Date: 26 May 2019

Putin’s Public Trust Ratings Keep Dropping

A recent poll has shown a decline in popular trust in Russian President Vladimir Putin, with the president’s popularity having dropped in May to its lowest level since 2006. The results do not pose an immediate problem for Putin, who won a landslide election victory, securing a new mandate in March 2018, yet could impel Russian elites to think what will happen next after Putin’s second term in office expires in 2024.


A poll released on May 24 by Russian state pollster VTsIOM found that Russians’ trust in Putin had dropped to 31.7 percent, compared to 33.4 percent in January 2019. Despite the decline in trust, the president’s overall approval rating has remained steady at 65.8 percent.
Defense Minister Sergei Shoigu and Foreign Minister Sergei Lavrov continue to rank as Russia’s second and third most-trusted politicians, getting 14.8 percent and 13 percent respectively. The president’s trust rating rocketed in July 2015 following Russia’s annexation of Crimea (71 percent) and began to plummet in May 2018 (47.4 percent), mainly due to the recession (decline in the standard of living), the increase in the VAT rate and the unpopular pension reform. Only 33.4 percent of Russians declared their trust in the president in January 2019, compared to 32 percent in March.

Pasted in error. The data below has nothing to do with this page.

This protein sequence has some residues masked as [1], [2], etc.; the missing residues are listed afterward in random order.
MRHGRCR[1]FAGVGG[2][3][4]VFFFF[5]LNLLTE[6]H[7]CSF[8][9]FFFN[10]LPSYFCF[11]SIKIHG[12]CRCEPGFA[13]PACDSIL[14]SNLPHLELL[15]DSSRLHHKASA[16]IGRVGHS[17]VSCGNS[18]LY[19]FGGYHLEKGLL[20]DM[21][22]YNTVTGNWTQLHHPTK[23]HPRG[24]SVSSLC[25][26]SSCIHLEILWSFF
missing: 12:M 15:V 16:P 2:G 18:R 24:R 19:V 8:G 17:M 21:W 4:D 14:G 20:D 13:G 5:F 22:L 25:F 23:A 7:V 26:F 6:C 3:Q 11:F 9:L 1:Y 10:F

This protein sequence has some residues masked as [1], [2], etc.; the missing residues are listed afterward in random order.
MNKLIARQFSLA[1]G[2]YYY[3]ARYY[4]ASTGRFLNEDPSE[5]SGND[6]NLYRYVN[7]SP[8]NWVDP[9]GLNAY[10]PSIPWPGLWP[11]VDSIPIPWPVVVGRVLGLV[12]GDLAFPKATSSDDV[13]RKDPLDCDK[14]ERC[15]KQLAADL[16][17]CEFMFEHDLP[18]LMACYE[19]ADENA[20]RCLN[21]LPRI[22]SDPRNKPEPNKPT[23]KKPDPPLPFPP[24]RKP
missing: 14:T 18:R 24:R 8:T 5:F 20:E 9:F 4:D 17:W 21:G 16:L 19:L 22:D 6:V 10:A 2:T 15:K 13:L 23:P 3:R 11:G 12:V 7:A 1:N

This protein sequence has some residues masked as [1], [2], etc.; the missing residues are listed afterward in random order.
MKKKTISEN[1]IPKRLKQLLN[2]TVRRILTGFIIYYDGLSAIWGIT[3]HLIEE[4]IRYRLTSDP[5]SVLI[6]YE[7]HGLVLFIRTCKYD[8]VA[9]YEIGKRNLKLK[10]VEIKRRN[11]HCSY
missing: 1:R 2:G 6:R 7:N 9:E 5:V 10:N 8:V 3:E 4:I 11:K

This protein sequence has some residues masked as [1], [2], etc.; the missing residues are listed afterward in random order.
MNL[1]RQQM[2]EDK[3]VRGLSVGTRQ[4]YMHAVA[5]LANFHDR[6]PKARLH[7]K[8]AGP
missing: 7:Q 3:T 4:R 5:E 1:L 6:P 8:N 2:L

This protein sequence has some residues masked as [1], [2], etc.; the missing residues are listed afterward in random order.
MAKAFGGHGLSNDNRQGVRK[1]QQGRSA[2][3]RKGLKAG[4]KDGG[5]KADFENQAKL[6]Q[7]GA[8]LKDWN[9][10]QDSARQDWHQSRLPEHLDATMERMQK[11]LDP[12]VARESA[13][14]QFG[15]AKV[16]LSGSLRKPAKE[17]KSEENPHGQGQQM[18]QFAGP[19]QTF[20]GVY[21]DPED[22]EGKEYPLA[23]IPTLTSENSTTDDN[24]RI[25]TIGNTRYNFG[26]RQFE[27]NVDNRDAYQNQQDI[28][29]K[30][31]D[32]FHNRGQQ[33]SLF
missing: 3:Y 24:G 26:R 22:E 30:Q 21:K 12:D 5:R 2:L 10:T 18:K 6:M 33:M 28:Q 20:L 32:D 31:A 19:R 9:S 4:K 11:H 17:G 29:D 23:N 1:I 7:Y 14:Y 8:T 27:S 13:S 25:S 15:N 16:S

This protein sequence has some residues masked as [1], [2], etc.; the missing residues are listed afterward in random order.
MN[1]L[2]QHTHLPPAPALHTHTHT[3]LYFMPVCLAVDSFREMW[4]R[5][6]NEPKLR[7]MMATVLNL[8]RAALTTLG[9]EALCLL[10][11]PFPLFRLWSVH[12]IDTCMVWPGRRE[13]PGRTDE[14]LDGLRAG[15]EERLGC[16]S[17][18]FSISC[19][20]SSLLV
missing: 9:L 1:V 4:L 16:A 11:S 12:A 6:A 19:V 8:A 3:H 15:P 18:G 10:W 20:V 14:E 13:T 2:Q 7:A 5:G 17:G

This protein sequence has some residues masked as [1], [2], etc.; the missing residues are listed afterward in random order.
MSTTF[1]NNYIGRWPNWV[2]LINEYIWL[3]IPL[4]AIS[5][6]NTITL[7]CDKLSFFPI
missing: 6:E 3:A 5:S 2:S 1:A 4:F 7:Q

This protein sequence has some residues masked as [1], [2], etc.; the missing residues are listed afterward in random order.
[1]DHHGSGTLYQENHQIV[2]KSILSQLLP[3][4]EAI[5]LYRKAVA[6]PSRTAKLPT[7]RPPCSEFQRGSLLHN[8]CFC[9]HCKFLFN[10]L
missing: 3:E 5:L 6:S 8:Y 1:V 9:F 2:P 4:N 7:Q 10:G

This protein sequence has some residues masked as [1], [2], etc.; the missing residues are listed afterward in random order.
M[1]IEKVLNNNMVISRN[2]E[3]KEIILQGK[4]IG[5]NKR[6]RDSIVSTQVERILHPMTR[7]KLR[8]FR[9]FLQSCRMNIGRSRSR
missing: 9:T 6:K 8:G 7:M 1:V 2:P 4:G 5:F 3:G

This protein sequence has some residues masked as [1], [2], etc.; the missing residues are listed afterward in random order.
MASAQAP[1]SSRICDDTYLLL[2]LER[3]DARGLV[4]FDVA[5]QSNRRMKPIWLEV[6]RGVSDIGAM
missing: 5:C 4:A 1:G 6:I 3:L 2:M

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Putin’s bids to reverse this negative tendency so far have turned out to be doomed to fail; neither his war rhetoric nor attempts to intimidate Washington with nuclear war and to brag about Russian-made ultramodern weaponry proved helpful, though. Neither was effective the Kremlin’s change in its hitherto policy and promises to focus on social issues, as declared by Putin in his presidential address to the Russian Federal Assembly in March 2019. Several Russian regions have recently experienced mounting tension while its inhabitants have been staging protests, such as in Ingushetia where people objected to a border deal with Chechnya or in Arkhangelsk Oblast where locals revolted against a planned landfill state in the city. To make matters worse, authorities in Yekaterinburg withdrew from a controversial plan to build an Orthodox church in a popular park after local residents had opposed to the idea. Also, Putin has had no international victories to boast about, distracting the people’s attention from domestic issues. Russia is deeply plunged in conflict with the United States while Donald Trump has, according to Moscow, failed to meet the Kremlin’s hopes. In fact, Putin has no room to maneuver to improve his popularity ratings. The sole solution is to get ready for mass protests, with Russian power structure currently being strengthened, and to come up with the least risky idea to solve the problem of Putin’s leaving office in 2024, making him preserve power in the country after his second consecutive term in office expires, as the third one is banned by the Russian constitution.

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